6. What is the most inspiring place you have been to?
Unfortunately I’ve never had much of a traveling budget. I made a great trip to Vienna and Prague quite a while back, but I’m not sure I was particularity ‘inspired’ by any of those places, even though the trip was wonderful. I think the first time I ever traveled into the Boundary Waters in Northern MN was probably the most inspiring place I’ve been to. I’d always wanted to make a trip into the BWCA and when I finally made it in, it didn’t disappoint.
7. Do you have any other interests or hobbies?
I am overly interested in politics, probably to my detriment. I’ve got a fairly strong nerd vein in me so I do enjoy playing board games as well as collectable card games such as Magic the Gathering, which really is the best game ever made. Other than that I enjoy some pretty typical MN outdoor activities; fishing, hunting, camping, hiking, snowshoeing, and cross country skiing. I love to garden and also enjoy working on our house, when I have the time. Basically, if I have the time outside of the studio, I spend it outside (if the temps aren’t negative 20 degrees that is).
8. Do you collect anything?
Pots! I was going to say no to this question, when I realized that was ridiculous since my house is kind of overflowing with handmade ceramics. I usually try to search out a pot whenever I travel, be it for work, or for fun. Other than that I collect some antiques and have a growing collection of vintage axes and hatchets. I like these old hand tools for their sense of history and their functionality as well.
9. What are 1-3 books that have influenced your life?
By far the single most influential book I’ve ever read (and I’ve read this book more than a dozen times) is A Sand County Almanac, by Aldo Leopold. His essays and his idea of a “Land Ethic” influenced and directed my thinking many years back and has been a method of how I arrange my thoughts on many subjects to this day.
10. What are the biggest challenges you have faced as an artist?
I think this is probably fairly common but the biggest struggle I have faced as an artist is the balance between work and life. Earlier in my career that balance was harder is some senses because I was working full time, trying to build a career as an artist, while also attempting to have some sort of a social life. The reality is that I sacrificed the latter for the ability to make work and progress as an artist while also working full time to pay the bills. Now the balance is easier, but it still exists, and it’s more about trying to figure out the right moves in order to sustain a career as an artist and also have access to things like healthcare and childcare when needed.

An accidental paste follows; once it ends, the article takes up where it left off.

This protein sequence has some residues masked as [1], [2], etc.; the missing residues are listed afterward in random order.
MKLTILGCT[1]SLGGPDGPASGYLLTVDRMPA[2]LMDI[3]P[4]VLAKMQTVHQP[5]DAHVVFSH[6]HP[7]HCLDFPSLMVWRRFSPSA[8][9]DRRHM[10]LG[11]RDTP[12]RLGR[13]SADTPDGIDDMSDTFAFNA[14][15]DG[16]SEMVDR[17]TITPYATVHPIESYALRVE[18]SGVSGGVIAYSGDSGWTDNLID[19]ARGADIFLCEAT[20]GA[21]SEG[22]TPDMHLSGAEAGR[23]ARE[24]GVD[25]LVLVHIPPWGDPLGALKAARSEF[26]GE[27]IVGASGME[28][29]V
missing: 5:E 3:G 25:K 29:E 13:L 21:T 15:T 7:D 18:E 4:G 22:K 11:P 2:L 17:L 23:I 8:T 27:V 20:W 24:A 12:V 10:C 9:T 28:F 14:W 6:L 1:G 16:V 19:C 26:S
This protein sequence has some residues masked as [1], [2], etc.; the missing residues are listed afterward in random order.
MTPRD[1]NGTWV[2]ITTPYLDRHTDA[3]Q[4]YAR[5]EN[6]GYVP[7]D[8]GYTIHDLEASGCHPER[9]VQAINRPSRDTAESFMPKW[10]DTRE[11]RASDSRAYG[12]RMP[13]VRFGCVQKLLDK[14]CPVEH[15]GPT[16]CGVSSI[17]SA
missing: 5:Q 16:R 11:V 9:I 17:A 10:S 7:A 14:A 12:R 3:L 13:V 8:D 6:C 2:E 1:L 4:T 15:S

11. Who/What are influences for your work?
My early aesthetic influences came from a potter I worked with when I was in college, Jim Loso. Deco and Art Nouveau movements influenced his work, and I was already really interested in the Austrian Secession Movement and the painters of that period, so his interests and work were very natural progressions for my young tastes. Over the years I have been influenced by the German Bauhaus School and most recently by some of the architects affiliated with that era. Beyond that I am influenced by the natural world. I am fascinated by ecosystems and what makes them work. I do my best to span these two areas with my work, incorporating surfaces that are more referential to nature while building forms that are, at times, direct takes on Mid Century architecture and design.
12. What are you working on right now?
Well, it is winter in MN and that means it is time to hunker down and crank out some pots. I enjoy these months because most days I just sort of work through batches of pots in a workman fashion without much deviation. That means right now in the studio there are boards of mugs, bowls, and tumblers all over the place. I tend to use these semi-repetitive days in the studio as idea incubators. Moving through pots I’m comfortable with gives my brain the opportunity to wander, and later in the winter is when new pots usually show up in the repertoire.